Thursday, July 23, 2009
Fruitiest of the fruity cocktails in Dallas-Fort Worth
Not the kind with little umbrellas on their rim.
Editor's note: This continues our series of stories on summertime sips and specials. Up next: Sangria.
To qualify: The best fruity cocktails in Dallas-Fort Worth do not have little umbrellas on their rim.
We're talking seriously fruity, as in made with real fruit: cherries, for example, and not cherry-flavored bourbon.
They're created by "mixologists," that new category of Food&Bev professional that replaces the old-school bartender, says Charlie Papaceno, the bartend-- er, mixologist at Windmill Lounge.
"Most of the places doing these drinks have a kitchen behind them, so they can do the fresh juices," he says. "You're using that stuff in the kitchen anyway so you have it on hand. If you don't have a kitchen, then you're one of the places that has the rare commitment to make all that stuff fresh."
You don't drink these drinks to get hammered. You savor them like food. That's reflected in the price: usually somewhere between $8 and $10.
Aside from their amazing flavor, the best thing about this wave of fruity cocktails is that you can feel virtuous. Proud of yourself, because you are, after all, consuming fresh fruit and vegetables. It's like health food, see? It just happens to have alcohol, too.
In no particular order:
1. Easy Grand at The Porch. The Porch was first, hiring a consulting mixologist to create its menu of fruit-intensive drinks. They've galvanized the local drinking scene, with their impact seen most directly at sibling Victor Tango's and at second cousin Neighborhood Services. The Easy Grand is typical Porch with its combination of brand name spirits -- Grand Marnier, Ten Cane rum -- and fruit, including mashed blackberry, strawberry, and lemon.
2. Pepper Smash Victor Tango's: Red pepper and mint are muddled together, then splashed with Aviation New Western dry gin -- whose "botanicals mix well with the vegetables," says manager Greg Katz -- lemon juice, and clover honey syrup. Oooh, clover honey. Garnished with red pepper and mint. Of all the fruity drinks, this has the best guy appeal.
3. Southern Heat at Central 214: They muddle fresh cucumber, jalapeno, and lime. The booze is Milagro tequila and cointreau. Love the contrast of the cool cuke offset by the sneaky heat of fresh chiles.
4. Pop's Martini "Salad" at Neighborhood Services: That "salad" in quotes is no joke. Ketel One vodka comes with pickled asparagus & green beans, green tomato, and an olive stuffed with blue cheese. With all those veggies, you can skip right over the real salad and head straight for the entree.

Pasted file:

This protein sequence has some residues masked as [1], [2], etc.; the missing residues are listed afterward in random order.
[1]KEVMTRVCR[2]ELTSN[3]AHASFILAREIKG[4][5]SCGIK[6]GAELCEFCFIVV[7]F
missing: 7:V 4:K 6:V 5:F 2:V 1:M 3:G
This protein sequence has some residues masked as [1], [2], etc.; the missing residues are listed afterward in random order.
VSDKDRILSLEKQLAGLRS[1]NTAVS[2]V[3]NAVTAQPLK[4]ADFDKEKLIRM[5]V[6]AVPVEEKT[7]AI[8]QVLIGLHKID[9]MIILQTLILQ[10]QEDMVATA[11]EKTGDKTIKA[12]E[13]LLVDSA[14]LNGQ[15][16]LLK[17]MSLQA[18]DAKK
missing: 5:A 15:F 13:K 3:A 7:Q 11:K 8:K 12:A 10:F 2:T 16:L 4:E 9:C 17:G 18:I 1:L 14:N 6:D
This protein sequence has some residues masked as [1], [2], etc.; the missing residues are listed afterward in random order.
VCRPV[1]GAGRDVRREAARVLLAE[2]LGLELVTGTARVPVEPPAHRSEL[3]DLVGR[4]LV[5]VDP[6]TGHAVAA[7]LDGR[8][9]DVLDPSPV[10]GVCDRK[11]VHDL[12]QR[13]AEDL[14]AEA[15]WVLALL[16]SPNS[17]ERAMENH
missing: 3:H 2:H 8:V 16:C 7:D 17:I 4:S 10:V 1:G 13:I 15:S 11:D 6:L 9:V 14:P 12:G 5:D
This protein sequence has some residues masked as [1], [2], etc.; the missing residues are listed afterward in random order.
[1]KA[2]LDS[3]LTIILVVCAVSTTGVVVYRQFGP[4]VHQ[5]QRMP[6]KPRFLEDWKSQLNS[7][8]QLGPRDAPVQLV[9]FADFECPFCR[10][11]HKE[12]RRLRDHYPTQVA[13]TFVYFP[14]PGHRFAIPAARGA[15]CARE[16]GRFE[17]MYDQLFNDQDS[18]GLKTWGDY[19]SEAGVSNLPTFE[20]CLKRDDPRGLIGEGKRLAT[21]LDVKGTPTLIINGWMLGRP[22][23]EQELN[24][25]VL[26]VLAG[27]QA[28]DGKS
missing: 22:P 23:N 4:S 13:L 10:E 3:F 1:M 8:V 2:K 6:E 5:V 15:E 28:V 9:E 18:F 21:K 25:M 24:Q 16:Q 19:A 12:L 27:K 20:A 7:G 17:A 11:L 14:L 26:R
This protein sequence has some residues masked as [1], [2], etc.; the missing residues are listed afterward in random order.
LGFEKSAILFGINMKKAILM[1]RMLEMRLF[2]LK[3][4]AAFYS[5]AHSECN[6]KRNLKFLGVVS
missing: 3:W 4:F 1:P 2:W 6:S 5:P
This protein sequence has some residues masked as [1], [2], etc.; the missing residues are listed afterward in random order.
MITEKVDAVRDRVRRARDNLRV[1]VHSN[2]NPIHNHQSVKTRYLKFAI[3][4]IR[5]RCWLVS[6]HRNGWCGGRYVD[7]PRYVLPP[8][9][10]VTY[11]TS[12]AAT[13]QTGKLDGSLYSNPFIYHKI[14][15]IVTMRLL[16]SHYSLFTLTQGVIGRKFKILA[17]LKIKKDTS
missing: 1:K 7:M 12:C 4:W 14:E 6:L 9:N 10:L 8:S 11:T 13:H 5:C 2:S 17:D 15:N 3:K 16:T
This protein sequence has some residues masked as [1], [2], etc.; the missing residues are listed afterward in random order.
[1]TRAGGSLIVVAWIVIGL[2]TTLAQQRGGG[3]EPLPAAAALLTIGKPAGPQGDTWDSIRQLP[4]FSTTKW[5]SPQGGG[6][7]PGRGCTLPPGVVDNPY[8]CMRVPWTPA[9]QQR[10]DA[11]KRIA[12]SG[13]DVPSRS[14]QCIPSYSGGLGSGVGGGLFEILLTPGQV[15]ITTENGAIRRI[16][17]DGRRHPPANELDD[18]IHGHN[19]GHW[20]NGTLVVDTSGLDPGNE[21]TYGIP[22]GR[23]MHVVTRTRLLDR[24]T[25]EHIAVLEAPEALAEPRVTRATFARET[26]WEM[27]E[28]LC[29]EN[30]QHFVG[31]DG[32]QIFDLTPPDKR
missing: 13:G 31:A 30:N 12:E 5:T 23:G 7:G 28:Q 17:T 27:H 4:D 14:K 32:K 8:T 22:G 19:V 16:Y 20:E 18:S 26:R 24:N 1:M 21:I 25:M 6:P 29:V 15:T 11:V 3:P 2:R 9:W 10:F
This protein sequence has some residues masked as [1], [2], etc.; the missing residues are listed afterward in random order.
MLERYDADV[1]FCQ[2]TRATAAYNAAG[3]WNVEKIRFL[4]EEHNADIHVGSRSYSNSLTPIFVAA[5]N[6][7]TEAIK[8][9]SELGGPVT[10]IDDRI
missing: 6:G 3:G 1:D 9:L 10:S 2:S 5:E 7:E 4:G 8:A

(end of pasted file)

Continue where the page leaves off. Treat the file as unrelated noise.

5. Fresh Frozen Mojito at Lazare. Bar manager Jason Quiroga first created this stellar drink while working at the original Republic on Hall and McKinney. He purees mint, lime, organic sugar cane, and Bacardi rum then puts it through a margarita machine so it comes out icy cold. Looks like your typical frozen drink but its puckery-fresh flavor is anything but.
6. Basil Grapefruit Smash at Windmill Lounge: Terms like "smash" and "muddle" were coined in the 1890s, says Windmill mixologist Charlie Papaceno. His drink has lemon and orange slices, bitters and basil, grapefruit vodka, and club soda. For the finish, he takes a basil leaf and slaps it in his palm "really hard so it breaks up the aromatic oils," he says. Poor little basil leaf.
7. Boss Hog at Bolsa: Wins prize for drink that's "most like an actual smoothie." Mount Gay Special Reserve rum is combined with a puree of fresh banana and blackberries. The texture is thicker than the typical bar drink and the blackberries give it a distinctive purple color. Almost too much of a good thing? Nah.
8. Prickly pear margarita at Glass Cactus. A few local bars and restaurants do prickly-pear drinks, but the quality and provenance at Glass Cactus is special. Its thick, creamy texture starts out smoothie-like, but melts quickly to become a luscious cold sip. History: This is the same prickly pear margarita once served at Star Canyon, then at Taqueria Canonita (taken over by Mi Cocina, though you can find the last remaining Taqueria Canonita at the Venetian in Las Vegas) -- and now at the Gaylord. The common theme being Stephan Pyles, who consulted on F&B for the Gaylord.